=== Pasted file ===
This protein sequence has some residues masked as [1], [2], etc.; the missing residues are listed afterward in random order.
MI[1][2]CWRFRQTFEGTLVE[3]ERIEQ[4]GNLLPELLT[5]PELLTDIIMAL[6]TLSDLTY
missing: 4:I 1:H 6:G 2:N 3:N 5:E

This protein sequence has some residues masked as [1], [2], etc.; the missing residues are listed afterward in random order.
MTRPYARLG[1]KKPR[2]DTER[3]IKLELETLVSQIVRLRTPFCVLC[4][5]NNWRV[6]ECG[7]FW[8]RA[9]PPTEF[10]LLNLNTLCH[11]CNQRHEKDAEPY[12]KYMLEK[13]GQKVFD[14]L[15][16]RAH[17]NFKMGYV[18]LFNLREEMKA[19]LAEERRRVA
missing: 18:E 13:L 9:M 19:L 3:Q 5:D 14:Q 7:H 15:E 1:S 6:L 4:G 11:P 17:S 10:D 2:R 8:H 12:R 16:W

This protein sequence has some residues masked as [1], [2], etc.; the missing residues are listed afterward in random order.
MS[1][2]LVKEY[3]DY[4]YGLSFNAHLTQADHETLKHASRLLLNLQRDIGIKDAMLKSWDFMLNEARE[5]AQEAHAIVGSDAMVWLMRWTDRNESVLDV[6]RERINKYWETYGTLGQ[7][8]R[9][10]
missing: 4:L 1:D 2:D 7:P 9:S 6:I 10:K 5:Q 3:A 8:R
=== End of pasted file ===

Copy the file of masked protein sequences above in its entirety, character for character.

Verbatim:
This protein sequence has some residues masked as [1], [2], etc.; the missing residues are listed afterward in random order.
MI[1][2]CWRFRQTFEGTLVE[3]ERIEQ[4]GNLLPELLT[5]PELLTDIIMAL[6]TLSDLTY
missing: 4:I 1:H 6:G 2:N 3:N 5:E

This protein sequence has some residues masked as [1], [2], etc.; the missing residues are listed afterward in random order.
MTRPYARLG[1]KKPR[2]DTER[3]IKLELETLVSQIVRLRTPFCVLC[4][5]NNWRV[6]ECG[7]FW[8]RA[9]PPTEF[10]LLNLNTLCH[11]CNQRHEKDAEPY[12]KYMLEK[13]GQKVFD[14]L[15][16]RAH[17]NFKMGYV[18]LFNLREEMKA[19]LAEERRRVA
missing: 18:E 13:L 9:M 19:L 3:Q 5:D 14:Q 7:H 15:E 1:S 6:L 4:G 11:P 17:S 10:D 2:R 8:H 12:R 16:W

This protein sequence has some residues masked as [1], [2], etc.; the missing residues are listed afterward in random order.
MS[1][2]LVKEY[3]DY[4]YGLSFNAHLTQADHETLKHASRLLLNLQRDIGIKDAMLKSWDFMLNEARE[5]AQEAHAIVGSDAMVWLMRWTDRNESVLDV[6]RERINKYWETYGTLGQ[7][8]R[9][10]
missing: 4:L 1:D 2:D 7:P 9:S 6:I 10:K 5:Q 3:A 8:R